nut free nerd

thoughts of a nut allergic book lover

THE ART OF MEMOIR by Mary Karr | Review

Credited with sparking the current memoir explosion, Mary Karr’s The Liars’ Club spent more than a year at the top of the New York Times list. She followed with two other smash bestsellers: Cherry and Lit, which were critical hits as well.

For thirty years Karr has also taught the form, winning graduate teaching prizes for her highly selective seminar at Syracuse, where she mentored such future hit authors as Cheryl Strayed, Keith Gessen, and Koren Zailckas. In The Art of Memoir, she synthesizes her expertise as professor and therapy patient, writer and spiritual seeker, recovered alcoholic and “black belt sinner,” providing a unique window into the mechanics and art of the form that is as irreverent, insightful, and entertaining as her own work in the genre. {Gooodreads}

To be honest, I had no idea who Mary Karr was when I decided to read The Art of Memoir on a whim. I didn’t know that she had written several well-known memoirs prior to this book nor that she had taught the likes of popular memoirists like Cheryl Strayed, etc. I had just finished reading a few memoirs at the time (Hilary Clinton’s What Happened being one of them) and was interested in learning how memoirists crafted such captivating stories of their lives. When I realized who Mary Karr was– and actual writer of memoirs?! An actual professor of memoir writing?!– I became even more eager to read this book. Fortunately, I was not disappointed.

I listened to the audio book version of The Art of Memoir while on my flight from Boston back to Oxford for the beginning of Hilary Term. The fact that I was able to sit through an entire audio book basically in one sitting is a testament in itself that this book is interesting, engrossing, and good enough to compete with my love of listening to the same song over and over and over again on long flights. Karr narrates the audio book herself, and if you’ve followed my blog for a while then you probably know that I absolutely adore when writers narrate their own books. Her voice is engaging and strangely soothing and her tone is like a cross between chatting with a longtime friend and discussing writing with a close professor or colleague. While I usually prefer the paper versions of book, I must admit that The Art of Memoir translates excellently into audio book form! 

A major strength of this book is that it successfully juggles the needs and desires of numerous audiences. Karr often acknowledges that some parts of the book are geared more towards people interested in writing memoirs of their own, while other sections will likely be more interesting to people who have actually read her memoirs. This balance of catering to both writers and non writers can be tricky, but Karr handles it quite deftly. The Art of Memoir contains a varied mix of writing advice, explorations and analysis of famous memoirs, personal anecdotes and life experiences, snippets from her own memoirs, etc. Rather than come across as a jumbled mess, Karr’s masterful writing ability ties these disparate parts together seamlessly. And did I mention that her writing is incredibly witty, clever, and beautiful? Because it is.

“Literature makes us better noticers of life; we get to practice on life itself; which in turn makes us better readers of detail in literature; which in turn makes us better readers of life.”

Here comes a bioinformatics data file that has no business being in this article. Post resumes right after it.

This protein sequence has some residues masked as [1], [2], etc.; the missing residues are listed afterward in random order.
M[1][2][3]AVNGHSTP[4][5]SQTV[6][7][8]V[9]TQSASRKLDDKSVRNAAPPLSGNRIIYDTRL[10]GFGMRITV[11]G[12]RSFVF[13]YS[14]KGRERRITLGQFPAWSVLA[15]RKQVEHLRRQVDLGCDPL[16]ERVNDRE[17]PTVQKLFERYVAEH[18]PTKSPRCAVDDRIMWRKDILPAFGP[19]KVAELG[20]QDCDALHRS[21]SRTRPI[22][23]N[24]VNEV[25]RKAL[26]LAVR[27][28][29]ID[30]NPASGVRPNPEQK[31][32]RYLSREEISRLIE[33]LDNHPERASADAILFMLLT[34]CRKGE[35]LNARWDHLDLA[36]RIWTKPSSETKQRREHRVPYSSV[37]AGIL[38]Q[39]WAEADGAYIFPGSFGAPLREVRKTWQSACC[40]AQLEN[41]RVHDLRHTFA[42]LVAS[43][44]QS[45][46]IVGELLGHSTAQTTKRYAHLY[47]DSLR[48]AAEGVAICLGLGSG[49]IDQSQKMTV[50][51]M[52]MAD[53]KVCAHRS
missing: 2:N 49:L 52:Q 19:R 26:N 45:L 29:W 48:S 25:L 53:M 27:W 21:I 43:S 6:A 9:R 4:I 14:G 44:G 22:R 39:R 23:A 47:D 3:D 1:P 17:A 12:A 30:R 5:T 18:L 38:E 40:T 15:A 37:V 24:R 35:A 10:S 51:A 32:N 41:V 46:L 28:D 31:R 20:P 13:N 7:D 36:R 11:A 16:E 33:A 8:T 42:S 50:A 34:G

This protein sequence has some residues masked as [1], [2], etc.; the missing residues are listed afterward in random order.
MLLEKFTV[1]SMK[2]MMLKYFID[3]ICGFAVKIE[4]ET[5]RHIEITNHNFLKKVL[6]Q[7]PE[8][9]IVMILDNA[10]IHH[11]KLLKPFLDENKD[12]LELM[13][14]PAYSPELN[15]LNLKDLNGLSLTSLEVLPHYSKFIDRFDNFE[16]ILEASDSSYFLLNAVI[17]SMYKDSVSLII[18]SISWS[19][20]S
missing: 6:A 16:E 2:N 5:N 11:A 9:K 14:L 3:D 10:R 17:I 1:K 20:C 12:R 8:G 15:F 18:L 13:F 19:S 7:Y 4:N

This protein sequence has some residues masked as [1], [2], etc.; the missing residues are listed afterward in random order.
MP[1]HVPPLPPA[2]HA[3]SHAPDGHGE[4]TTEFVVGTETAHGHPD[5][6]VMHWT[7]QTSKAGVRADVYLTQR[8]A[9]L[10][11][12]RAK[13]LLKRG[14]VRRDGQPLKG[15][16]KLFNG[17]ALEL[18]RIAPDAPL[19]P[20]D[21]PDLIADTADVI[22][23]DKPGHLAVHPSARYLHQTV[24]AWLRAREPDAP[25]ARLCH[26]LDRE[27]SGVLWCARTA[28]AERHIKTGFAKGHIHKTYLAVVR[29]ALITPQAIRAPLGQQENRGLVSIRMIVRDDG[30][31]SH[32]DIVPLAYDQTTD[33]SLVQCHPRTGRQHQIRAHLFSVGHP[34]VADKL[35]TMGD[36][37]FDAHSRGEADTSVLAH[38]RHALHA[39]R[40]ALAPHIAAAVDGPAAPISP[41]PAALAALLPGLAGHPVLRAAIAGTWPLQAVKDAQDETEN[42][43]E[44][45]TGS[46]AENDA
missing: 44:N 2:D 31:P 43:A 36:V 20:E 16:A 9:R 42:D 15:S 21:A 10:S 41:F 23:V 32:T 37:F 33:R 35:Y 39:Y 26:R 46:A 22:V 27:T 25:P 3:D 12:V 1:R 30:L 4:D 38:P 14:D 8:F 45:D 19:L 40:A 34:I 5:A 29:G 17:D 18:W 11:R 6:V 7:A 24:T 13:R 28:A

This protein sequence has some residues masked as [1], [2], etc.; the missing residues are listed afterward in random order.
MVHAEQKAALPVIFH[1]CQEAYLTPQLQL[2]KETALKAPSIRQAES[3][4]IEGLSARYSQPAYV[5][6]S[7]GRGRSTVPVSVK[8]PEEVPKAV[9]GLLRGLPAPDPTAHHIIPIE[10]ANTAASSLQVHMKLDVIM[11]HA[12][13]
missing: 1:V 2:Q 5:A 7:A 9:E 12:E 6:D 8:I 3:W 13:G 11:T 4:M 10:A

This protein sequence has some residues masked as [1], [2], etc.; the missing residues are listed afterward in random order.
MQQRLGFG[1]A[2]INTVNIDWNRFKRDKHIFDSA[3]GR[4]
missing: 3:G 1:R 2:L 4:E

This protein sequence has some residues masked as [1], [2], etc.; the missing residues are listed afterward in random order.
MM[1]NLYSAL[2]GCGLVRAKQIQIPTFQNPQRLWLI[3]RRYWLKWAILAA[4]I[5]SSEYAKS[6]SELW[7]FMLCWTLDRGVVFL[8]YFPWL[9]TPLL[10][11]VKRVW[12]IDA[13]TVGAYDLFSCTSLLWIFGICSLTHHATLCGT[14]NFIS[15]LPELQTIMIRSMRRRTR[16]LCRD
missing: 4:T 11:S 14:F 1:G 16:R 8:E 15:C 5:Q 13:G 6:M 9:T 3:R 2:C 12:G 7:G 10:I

My only qualm with this book is minor but still worth mentioning: as someone who has not read Karr’s actual memoirs, I found some parts to be a bit confusing. It seemed as though she assumed that the majority of readers likely would have already read her memoirs, meaning that she offered very little explanation when referencing them. However, this did not detract from my overall enjoyment of reading the book and has even made me more eager to read her memoirs in the near future.

Overall, The Art of Memoir is an enjoyable read no matter if you’re interested in writing your own memoir or are simply interested in learning more about Mary Karr, her life, and how she approaches the memoir writing process. If you’re ever on a plane and need something to listen to for five hours, I would highly recommend this book!

What are your thoughts on The Art of Memoir? Would you recommend any of Mary Karr’s actual memoirs? Do you have a favorite memoir in general? Let me know in the comments section below!



6 responses to “THE ART OF MEMOIR by Mary Karr | Review”

  1. I’m definitely going to have to pick this up! I took a couple classes on memoir writing in college, so I’m always interested in books like these. 🙂 Great review!

    Liked by 1 person

    1. Thanks! I’m so jealous–taking a class on memoir writing sounds like so much fun 🙂

      Liked by 1 person

  2. Nice review Holly! I don’t usually read many memoirs – or books about memoirs – but this one sounds good, so I might have a look for it in my library. 🙂

    Liked by 1 person

    1. Thanks, Kate! I hope you enjoy it!

      Liked by 1 person

      1. I had a look for it in the library yesterday and they didn’t have it, so I might have to request it. I have so many other books to get to though, so it might be a little while before I pick it up. 😉

        Liked by 1 person

  3. […] of how authors think, and have greatly enjoyed books such as On Writing by Stephen King and The Art of Memoir by Mary Karr that act as a sort of window into the author’s mind. However, I think it’s quite rare […]


Leave a Reply

Fill in your details below or click an icon to log in: Logo

You are commenting using your account. Log Out /  Change )

Facebook photo

You are commenting using your Facebook account. Log Out /  Change )

Connecting to %s

About ME, Holly

former english major, current twenty-something book lover, allergic to nuts. drop me a line at or on instagram.


%d bloggers like this: